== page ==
CBD vs THC: Differences in Properties, Benefits, and Effects

Published June 11, 2022
Hand holding a CBD oil Dropper beside bottle

CBD and THC are cannabinoids derived from the Cannabis sativa plant, commonly called cannabis. Cannabinoids are chemical compounds that interact with the brain and can have a drug-like effect throughout the body, including in the central nervous system and the immune system.

While there are over 100 cannabinoids that have been identified by researchers, CBD and THC are the most commonly known and widely studied. If you're interested in using products that contain one of these substances, it is important to understand the differences between CBD and THC, along with their potential health benefits and side effects.

What Is THC?

Delta-9-tetrahydrocannabinol or THC is the most prominent substance in cannabis or marijuana. THC is responsible for the psychoactive effects or the "high" that people experience when they consume cannabis.

Chemical Structure

According to the National Institutes of Health, the chemical structure of THC is similar to the structure of a chemical made naturally in the brain called anandamide. Anandamide is a neurotransmitter that sends messages between neurons in areas that affect pleasure, memory, thinking, concentration, movement, coordination, and sensory and time perception.

Because the chemical structure of anandamide and THC are similar, the body can recognize THC and activate the brain to cause mental and physical effects. The system in the brain that processes these neurotransmitters is called the endocannabinoid system. It is involved in the normal functioning of the nervous system.

Psychoactive and Addictive Properties

When the endocannabinoid system is altered with THC, it can affect the body's reward systems, memory formation, attention, and focus. The areas of the brain that regulate balance, posture, coordination, and reaction time are also affected. These psychoactive properties can make it hard for people to function normally when they ingest THC.

THC also stimulates the brain's reward system by releasing higher-than-normal levels of dopamine, a pleasure hormone. According to the NIH, this surge of dopamine may cause marijuana to be addictive. Statistics compiled by the National Institute on Drug Abuse show that marijuana is the most commonly used addictive drug after tobacco and alcohol.


There are different ways that people ingest THC. Some people smoke marijuana or use a vaping device. But it can also be mixed into foods (called edibles) or consumed in the form of a resin (called dabbing). Each of these methods carries health risks to varying degrees.

The medical use of marijuana is becoming more common. Thirty-seven states, four territories, and the District of Columbia allow the medical use of cannabis products, according to the National Conference of State Legislatures. People who buy medical marijuana must have a prescription.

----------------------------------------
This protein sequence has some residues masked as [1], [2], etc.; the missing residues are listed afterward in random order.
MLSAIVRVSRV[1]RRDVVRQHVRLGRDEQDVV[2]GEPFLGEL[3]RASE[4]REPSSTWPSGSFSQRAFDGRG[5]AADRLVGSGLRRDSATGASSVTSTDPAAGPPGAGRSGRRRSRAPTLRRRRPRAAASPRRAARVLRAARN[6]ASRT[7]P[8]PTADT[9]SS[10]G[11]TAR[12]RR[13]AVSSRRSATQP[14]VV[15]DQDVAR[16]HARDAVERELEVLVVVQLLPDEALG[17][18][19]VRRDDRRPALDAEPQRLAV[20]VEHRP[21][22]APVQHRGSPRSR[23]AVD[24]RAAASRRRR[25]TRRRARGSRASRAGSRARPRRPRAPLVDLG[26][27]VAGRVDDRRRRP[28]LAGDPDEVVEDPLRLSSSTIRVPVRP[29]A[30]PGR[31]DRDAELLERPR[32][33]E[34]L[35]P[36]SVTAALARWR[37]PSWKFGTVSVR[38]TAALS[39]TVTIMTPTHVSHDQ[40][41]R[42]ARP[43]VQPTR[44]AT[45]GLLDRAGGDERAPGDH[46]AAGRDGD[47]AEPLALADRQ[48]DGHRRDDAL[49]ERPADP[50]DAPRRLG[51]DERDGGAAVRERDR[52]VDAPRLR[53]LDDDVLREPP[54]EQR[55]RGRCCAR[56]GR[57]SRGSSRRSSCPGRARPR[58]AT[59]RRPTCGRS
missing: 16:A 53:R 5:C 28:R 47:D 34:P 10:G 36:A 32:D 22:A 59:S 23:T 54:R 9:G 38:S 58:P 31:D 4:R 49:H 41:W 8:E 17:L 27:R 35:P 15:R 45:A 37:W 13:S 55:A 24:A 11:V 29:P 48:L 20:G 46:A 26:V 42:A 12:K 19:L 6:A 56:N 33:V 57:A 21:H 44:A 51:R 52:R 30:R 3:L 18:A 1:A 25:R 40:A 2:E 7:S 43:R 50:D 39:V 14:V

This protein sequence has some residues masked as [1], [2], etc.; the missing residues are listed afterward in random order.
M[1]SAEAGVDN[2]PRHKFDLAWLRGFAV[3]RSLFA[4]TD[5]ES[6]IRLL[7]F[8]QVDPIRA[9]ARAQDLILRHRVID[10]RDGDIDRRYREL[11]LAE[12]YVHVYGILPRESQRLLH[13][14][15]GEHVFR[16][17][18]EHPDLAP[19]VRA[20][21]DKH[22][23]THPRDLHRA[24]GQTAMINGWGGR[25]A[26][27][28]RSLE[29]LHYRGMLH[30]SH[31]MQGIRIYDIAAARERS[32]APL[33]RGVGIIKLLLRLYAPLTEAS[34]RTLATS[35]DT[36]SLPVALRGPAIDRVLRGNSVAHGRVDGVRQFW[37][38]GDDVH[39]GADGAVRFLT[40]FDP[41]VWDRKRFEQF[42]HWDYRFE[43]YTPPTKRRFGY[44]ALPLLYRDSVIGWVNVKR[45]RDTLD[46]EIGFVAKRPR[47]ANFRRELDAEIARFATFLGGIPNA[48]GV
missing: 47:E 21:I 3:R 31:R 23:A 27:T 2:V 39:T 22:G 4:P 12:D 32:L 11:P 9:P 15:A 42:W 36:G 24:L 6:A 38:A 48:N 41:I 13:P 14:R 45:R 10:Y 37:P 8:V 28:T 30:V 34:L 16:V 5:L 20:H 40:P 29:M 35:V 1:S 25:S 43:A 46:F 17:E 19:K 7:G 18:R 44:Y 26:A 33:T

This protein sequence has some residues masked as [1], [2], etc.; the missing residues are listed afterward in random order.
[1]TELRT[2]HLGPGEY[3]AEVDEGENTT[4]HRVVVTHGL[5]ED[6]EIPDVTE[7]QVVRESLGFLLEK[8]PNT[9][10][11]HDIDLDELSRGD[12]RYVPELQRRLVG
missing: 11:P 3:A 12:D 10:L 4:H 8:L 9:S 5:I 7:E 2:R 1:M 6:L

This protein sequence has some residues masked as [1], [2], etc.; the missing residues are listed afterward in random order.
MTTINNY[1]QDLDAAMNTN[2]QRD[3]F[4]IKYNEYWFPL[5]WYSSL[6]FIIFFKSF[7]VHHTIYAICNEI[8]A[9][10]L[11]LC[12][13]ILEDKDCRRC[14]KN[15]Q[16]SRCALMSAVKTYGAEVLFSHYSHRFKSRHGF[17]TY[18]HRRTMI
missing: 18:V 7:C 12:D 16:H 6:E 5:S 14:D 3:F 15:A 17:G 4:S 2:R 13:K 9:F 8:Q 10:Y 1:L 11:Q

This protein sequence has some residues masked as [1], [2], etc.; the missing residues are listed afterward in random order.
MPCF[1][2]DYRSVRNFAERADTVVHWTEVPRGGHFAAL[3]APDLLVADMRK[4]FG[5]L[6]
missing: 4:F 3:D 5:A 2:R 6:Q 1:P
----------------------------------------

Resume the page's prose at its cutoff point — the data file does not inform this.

Recreational cannabis is more heavily regulated. As of November 29, 2021, 18 states, two territories, and the District of Columbia have laws regulating non-medical cannabis use by adults. But laws are changing rapidly.

In most states where marijuana use has been decriminalized, THC products are sold out of government-regulated cannabis dispensaries.

What Is CBD?

CBD, also called cannabidiol, is the second most prevalent active ingredient in cannabis. CBD is generally derived from the hemp plant although CBD is also found in marijuana. Hemp and marijuana are closely related, but hemp contains less than 0.3% THC. Cannabidiol can also be manufactured in a lab.

Chemical Structure

Cannabidiol has a chemical structure similar to THC, but CBD sends messages to the endocannabinoid system to achieve homeostasis, a state of balance or regulation in the body. As a result, studies have shown that CBD has almost no effect on normal physiological processes.

Psychoactive and Addictive Properties

Unlike THC, cannabidiol does not get you high. In fact, CBD is believed to counteract the psychoactive properties of THC, and some studies even suggest that CBD may have protective properties by counteracting the adverse effects of THC.

A 2017 report by the World Health Organization examined the potential addictive properties of cannabidiol and found that is unlikely to be addictive. The report also suggests that CBD may be useful in treating opioid, cocaine, and stimulant addiction, and may even be helpful in marijuana and tobacco addiction.


There is one FDA-approved CBD product that is available by prescription to treat three specific medical conditions. But you don't need a prescription to buy most cannabidiol products. CBD is sold in various forms and for many different applications. You'll find CBD gummies, lotions, sports creams, and a myriad of other products. You'll also find CBD products for your dog, CBD beverages, and even a CBD bra.